The On-Going Battle: Us vs. Them

You cannot expect members to follow you as a leader in battle when you spend the majority of your time between battles criticizing the commanders.

How often have you been sitting around a table solving the problems of the fire service and heard the phrase "if only they would listen to us" or "they will never get it right" or "if we were in charge, they would finally understand the "right" way to do things." Perspective is everything. And the interesting thing about these conversations is that they never change. The world looks very different from the bowels of the engine room in the bottom of an aircraft carrier than from the bridge. And both groups are saying the exact same thing - "they" will never understand what it means to be one of "us."

The fact of the matter is though, that there is no "them" and "us" - a ship never leaves port without power from the engine room, and all the power in the world doesn't steer a ship. All of the functional component parts of an aircraft carrier could make an argument that theirs is the most vital part of the ship. And yet no part: not the pilots, not the fuelers, not the captain are anything without each other.

The same is true in the fire service - there is no "us" and "them" - there is only "us". "Us" are the ones who get to wear the uniform and be part of something bigger than ourselves. "Us" are the ones who have a responsibility to carry on a proud tradition of placing service above self and accepting the challenge of placing ourselves between harm and the citizens we have sworn an oath to protect. "Us" are the ones who promise "we will never forget" and actually mean it.

"Us" vs. "Them" is a disease that can kill an organization. You cannot expect members to follow you as a leader in battle when you spend the majority of your time between battles criticizing the commanders. I recently heard a firefighter recalling a story about an officer he had worked for years prior as one of the most vocal critics of the department, constantly complaining about "them" as if he and his company were somehow not connected to "them." And it reinforced the idea that it was ok to criticize the organization and still claim membership in the part that wasn't screwed up.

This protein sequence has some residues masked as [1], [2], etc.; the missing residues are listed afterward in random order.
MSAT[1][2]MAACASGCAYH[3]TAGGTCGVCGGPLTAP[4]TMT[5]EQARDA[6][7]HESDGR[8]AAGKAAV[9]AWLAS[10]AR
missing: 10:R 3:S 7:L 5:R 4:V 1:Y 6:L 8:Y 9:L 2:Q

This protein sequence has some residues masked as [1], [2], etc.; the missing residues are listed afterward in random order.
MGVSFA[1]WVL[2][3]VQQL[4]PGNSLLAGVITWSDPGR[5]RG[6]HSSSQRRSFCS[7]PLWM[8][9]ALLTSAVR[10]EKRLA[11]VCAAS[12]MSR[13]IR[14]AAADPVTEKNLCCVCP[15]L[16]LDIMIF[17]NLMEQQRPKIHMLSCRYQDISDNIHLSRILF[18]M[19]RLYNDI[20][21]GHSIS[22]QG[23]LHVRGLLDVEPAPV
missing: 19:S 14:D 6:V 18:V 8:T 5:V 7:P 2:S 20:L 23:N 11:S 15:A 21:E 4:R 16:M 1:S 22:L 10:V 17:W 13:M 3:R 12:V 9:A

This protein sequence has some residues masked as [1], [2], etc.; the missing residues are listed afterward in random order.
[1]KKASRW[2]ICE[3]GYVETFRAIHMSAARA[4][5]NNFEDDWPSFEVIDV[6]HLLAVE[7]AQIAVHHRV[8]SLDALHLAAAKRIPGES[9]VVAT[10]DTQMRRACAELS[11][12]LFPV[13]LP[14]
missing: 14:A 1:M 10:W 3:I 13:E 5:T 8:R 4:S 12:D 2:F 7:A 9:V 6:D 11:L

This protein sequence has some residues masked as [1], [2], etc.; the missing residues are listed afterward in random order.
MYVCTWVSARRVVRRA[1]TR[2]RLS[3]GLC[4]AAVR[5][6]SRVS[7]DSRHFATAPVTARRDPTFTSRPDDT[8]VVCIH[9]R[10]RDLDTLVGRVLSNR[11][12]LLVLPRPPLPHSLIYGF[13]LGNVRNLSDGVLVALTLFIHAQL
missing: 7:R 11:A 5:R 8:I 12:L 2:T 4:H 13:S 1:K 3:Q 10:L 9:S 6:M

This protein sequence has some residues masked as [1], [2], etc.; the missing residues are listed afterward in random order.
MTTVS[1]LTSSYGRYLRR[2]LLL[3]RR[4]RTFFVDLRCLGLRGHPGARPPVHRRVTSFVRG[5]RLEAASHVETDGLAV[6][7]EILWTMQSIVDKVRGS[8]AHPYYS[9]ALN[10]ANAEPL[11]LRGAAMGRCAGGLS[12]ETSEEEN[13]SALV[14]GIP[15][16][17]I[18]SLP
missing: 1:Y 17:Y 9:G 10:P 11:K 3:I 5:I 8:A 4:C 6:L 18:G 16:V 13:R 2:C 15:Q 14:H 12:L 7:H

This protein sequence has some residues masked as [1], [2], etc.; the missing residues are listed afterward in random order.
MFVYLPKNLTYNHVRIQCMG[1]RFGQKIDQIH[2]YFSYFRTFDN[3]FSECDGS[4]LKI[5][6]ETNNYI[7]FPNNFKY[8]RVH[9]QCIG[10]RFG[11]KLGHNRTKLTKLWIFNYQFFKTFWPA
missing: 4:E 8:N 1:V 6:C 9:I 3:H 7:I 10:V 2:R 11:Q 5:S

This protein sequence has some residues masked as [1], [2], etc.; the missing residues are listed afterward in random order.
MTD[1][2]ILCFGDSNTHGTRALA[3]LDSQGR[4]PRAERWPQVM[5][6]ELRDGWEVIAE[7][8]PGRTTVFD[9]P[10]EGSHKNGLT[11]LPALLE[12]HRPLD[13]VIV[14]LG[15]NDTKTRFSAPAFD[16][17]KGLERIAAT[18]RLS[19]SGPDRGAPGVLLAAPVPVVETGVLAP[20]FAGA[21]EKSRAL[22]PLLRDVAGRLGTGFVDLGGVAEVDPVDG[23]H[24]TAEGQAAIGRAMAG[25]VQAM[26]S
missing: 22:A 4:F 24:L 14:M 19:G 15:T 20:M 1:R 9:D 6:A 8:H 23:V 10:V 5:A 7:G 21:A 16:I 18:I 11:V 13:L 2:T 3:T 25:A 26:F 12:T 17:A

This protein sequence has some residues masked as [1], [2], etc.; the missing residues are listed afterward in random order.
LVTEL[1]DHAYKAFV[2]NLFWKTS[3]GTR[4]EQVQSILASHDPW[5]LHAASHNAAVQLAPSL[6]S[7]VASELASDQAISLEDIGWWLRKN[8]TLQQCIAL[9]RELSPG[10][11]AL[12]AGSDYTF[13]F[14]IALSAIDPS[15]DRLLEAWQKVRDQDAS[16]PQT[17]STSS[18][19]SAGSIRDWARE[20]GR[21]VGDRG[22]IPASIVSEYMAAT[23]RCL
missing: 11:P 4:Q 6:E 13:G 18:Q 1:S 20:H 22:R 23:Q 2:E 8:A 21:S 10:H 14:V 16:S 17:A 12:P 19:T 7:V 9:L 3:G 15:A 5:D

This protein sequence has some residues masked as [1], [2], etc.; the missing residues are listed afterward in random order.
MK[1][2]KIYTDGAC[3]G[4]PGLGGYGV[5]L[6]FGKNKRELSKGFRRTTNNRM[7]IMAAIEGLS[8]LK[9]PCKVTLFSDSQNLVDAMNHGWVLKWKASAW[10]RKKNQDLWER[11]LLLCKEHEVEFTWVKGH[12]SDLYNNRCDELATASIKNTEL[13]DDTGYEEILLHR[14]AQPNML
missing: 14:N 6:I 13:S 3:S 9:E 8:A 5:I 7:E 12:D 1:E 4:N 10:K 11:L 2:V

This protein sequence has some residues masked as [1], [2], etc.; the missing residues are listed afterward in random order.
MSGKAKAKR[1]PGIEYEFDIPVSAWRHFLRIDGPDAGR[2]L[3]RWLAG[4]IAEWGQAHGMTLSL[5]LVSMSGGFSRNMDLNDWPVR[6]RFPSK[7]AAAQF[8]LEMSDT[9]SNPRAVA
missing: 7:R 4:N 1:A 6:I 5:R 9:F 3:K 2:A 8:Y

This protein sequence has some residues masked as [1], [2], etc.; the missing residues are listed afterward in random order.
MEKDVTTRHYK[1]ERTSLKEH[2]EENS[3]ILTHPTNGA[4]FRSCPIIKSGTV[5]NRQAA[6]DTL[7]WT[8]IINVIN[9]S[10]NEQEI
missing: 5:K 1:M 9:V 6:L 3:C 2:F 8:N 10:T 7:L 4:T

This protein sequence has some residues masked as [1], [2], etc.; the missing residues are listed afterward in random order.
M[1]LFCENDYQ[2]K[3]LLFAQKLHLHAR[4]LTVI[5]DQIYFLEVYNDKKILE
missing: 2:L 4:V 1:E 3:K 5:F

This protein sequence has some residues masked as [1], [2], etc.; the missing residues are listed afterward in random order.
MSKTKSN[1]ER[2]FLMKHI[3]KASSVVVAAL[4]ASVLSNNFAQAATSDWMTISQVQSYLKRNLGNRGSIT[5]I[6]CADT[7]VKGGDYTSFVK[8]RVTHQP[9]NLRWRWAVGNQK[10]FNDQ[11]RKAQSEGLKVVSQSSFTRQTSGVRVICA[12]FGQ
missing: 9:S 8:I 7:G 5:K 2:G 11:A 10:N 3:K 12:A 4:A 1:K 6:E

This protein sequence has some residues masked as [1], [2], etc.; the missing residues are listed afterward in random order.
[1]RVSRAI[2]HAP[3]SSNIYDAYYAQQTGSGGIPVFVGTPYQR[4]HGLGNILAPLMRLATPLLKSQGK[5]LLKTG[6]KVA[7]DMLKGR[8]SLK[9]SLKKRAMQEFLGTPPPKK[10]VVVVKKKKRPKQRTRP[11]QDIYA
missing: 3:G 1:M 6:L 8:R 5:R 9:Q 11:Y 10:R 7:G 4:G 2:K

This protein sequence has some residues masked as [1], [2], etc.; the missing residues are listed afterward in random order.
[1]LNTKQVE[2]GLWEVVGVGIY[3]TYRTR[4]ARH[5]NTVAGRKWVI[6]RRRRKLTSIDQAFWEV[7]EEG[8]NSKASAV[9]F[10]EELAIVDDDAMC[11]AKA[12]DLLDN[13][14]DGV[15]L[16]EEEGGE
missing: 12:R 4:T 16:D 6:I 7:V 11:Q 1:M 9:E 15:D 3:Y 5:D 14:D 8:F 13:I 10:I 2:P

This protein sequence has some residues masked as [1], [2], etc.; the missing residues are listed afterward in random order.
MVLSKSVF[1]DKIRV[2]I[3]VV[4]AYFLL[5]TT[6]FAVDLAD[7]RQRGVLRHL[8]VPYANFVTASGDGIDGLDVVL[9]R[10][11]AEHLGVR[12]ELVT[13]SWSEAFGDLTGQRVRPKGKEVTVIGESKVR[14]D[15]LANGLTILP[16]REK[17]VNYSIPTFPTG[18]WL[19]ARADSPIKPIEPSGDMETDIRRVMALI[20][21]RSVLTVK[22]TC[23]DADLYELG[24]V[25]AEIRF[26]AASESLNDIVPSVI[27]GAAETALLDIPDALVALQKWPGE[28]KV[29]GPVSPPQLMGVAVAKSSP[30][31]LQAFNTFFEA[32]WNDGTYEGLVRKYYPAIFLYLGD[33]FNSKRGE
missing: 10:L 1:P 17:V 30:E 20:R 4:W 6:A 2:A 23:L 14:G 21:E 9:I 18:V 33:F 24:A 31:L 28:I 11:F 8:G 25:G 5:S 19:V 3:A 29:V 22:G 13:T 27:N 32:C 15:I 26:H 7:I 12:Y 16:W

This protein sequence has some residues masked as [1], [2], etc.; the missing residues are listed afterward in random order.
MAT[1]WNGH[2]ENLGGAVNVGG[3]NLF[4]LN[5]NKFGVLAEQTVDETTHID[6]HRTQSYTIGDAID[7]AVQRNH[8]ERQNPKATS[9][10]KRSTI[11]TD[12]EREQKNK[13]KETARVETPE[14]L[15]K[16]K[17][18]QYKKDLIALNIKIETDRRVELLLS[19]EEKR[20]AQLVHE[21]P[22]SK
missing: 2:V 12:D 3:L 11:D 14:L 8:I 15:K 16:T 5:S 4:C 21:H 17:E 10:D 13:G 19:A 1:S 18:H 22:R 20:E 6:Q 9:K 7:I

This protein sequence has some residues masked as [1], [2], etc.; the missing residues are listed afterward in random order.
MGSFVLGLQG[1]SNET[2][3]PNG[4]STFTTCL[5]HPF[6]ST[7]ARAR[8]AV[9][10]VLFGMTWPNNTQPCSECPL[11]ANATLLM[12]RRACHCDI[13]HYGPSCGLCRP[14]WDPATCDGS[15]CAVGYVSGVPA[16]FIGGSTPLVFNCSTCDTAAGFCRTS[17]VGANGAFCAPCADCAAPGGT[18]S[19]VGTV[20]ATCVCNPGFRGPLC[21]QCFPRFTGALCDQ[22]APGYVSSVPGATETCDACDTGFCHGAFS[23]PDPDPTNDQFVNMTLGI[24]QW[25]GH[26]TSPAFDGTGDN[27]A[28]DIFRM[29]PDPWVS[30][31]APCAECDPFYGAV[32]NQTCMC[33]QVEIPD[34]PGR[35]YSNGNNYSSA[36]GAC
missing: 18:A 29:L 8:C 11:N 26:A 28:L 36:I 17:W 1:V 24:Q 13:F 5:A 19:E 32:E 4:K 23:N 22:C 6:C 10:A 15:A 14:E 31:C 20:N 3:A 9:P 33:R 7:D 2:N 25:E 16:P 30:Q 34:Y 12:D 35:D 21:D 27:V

The point to be made is that the responsibility for defining "us" starts with the fire chief and must be carried forth completely, consistently, and positively all the way down the chain-of-command. And it is the fire chiefs' responsibility to make sure that the guy or gal scrubbing toilets in the fire station understands their importance as much as the battalion chief commanding a fire or a paramedic defibrillating a cardiac arrest victim.

The key to success is to put everyone's job responsibilities in terms of the greater goal - whatever that goal is. And it has to be repeated again and again so it remains right in front of everyone's vision. It probably sounds corny but when you ask any member of a particular fire department what they are doing, their answer should be "saving lives and protecting property." Clearly they are not actively engaged in that activity every minute of every day, but when you provide that kind of focus it helps members understand that their role is ultimately geared towards that one goal. They may be scrubbing bathrooms or waxing apparatus or standing by the road waving signs for "Change your Clock, Change your Batteries" - regardless of the activity - it is all towards that common goal.

If company officers speak badly about command officers, they should expect their firefighters to speak badly about them. There is a dramatic difference between constructive criticism and destructive criticism. Constructive criticism only occurs when an individual is able to point out a weakness within an organization and offers a solution or series of solutions to solve the weakness in a way that works within the structure of the department. Destructive criticism is the cowardly act of sitting around a table complaining about how wrong everything is.

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